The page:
The chase scene from ‘Daydreams’

DDreamsopeneruse   In 1922 Buster Keaton filmed what was probably the first chase scene to use San Francisco locations, if you don’t count Charlie Chaplin’s drive along the Great Highway in his 1915 short film ‘Jitney Elopement’. Chase scenes would later be a highlight in many movies set in San Francisco such as ‘Impact’ from 1949, ‘What’s Up, Doc?’ in 1972, and, of course, ‘Bullitt’ from 1968. In ‘Daydreams’, Buster goes to San Francisco to find a job so that he can marry the girl he loves and because of his clumsiness gets into trouble with San Francisco police who chase him from North Beach to Fisherman’s Wharf to the south of Market Street. The movie is available on DVD, but the clearest images that I’ve seen of the film are on the website Film in America. To be fair, also identifies the locations from John Bengston’s book ‘Silent Echoes’ which saved me a lot of detective work.

DDreamslombard westuse The chase starts out with Buster running east on Lombard Street and turning north onto Taylor Street. The “Crookedest Street in the World”, seen in the far back of my picture opened the same year as ‘Daydreams’ but had not been completed yet when this scene was filmed.

DDreamsLombardeastuse With the same film continuity as ‘Bullitt’, the next scene has Buster turning onto Lombard from Mason Street, running west to Columbus Avenue and hopping onto a north bound cable car.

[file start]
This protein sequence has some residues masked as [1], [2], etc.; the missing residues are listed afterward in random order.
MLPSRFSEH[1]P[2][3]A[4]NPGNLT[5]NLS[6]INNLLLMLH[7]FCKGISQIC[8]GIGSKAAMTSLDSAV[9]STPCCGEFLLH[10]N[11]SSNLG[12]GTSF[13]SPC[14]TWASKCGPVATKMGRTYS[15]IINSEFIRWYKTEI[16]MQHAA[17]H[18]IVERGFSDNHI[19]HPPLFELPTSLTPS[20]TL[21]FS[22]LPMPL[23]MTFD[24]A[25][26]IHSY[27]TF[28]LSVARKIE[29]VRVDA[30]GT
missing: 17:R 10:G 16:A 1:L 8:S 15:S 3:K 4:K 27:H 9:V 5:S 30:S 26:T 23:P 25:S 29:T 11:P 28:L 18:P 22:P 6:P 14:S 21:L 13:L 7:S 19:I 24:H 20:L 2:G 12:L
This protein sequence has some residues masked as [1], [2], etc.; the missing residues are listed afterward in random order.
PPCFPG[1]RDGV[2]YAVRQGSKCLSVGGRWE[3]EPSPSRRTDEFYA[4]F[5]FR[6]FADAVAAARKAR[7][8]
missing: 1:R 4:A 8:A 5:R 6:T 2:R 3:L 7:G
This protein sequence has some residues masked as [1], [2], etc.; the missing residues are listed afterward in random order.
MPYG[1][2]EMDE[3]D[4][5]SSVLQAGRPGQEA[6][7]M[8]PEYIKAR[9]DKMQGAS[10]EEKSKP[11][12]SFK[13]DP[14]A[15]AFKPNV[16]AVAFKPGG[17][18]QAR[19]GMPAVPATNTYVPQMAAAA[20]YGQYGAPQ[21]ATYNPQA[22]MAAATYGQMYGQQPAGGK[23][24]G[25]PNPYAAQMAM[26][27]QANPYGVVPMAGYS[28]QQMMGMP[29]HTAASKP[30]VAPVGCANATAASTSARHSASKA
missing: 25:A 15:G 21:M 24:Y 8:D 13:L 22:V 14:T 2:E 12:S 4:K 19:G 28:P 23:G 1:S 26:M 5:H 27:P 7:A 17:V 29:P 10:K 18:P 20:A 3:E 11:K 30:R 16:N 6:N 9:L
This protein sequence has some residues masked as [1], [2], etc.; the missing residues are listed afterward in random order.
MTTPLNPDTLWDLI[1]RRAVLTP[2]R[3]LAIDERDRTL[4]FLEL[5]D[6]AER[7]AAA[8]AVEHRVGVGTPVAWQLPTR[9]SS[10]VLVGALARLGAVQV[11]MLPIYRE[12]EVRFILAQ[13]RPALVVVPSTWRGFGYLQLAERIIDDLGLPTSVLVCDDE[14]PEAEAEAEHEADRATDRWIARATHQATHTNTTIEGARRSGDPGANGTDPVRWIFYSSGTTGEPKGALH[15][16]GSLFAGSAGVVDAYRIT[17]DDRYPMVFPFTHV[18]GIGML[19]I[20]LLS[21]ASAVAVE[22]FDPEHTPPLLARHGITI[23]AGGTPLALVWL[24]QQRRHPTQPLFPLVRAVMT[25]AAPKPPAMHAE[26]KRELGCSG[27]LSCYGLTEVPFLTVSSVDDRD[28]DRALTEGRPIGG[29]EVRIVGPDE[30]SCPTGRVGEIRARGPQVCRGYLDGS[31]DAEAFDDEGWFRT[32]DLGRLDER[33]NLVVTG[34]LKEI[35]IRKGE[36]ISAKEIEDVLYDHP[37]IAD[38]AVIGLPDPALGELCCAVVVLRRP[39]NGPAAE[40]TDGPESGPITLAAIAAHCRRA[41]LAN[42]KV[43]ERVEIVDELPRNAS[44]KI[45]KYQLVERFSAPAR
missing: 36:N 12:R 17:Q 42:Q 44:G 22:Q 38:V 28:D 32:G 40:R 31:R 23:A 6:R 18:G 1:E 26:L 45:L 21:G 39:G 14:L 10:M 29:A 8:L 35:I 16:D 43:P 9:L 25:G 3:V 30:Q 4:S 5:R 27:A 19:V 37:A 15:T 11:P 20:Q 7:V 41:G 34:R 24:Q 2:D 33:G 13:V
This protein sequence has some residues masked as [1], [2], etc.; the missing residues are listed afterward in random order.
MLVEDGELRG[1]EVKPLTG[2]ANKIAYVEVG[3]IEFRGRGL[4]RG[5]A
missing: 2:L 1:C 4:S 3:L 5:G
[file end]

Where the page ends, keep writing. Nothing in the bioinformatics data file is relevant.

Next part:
DDreamsccarcatchuse   Now, that’s how you catch a cable car!

DDreamsBayStuse This scene is of particular interest to me; it’s at the cable car turn around at Bay and Taylor Streets looking east on Bay. The cable car turntable, in the middle of the intersection then, was eventually moved farther south on Taylor to avoid traffic. You can see a cable car turning around at the far right in my photo.

DDreamsrelaxinguse  Buster is unaware that the cable car has turned around and is heading back south toward the pursuing police.

Daydreanswashpowelluse The cable car turns south onto Powell Street from Washington Street putting Buster right back among the police who are about eleven blocks further south now from where we last saw them! Notice how many buildings in the background remain today. The Rex Apartments building is at the far left, and the green building was put in next to it where the billboard was in the film scene. The building with the fire escape, the one with the double row of arched windows next to it, and the small building are behind the northbound cable car. The building with three rows of arched windows on the northeast corner of Washington and Powell is the brown one with the Chinese lettering.

DDreamscolumbususe Buster jumps off onto Columbus Ave. at Lombard Street and heads south on Columbus followed by the police.

DDreamsMinna1use The chase scene moves to the south of Market Street at the intersection of 2nd Street and Minna Alley. As Keaton approaches the corner from the south, a streetcar filled with policemen pulls up and the cops chase him west along Minna Street.

DDreamsenforceruse Fifty four years later, this intersection can be viewed from the opposite angle in the liquor store hold up scene in the 1976 film ‘The Enforcer’ starring Clint Eastwood.

DDreamsMinna2use The last San Francisco location scene in the movie has Buster running west on Minna Street and turning south onto New Montgomery followed by the police.

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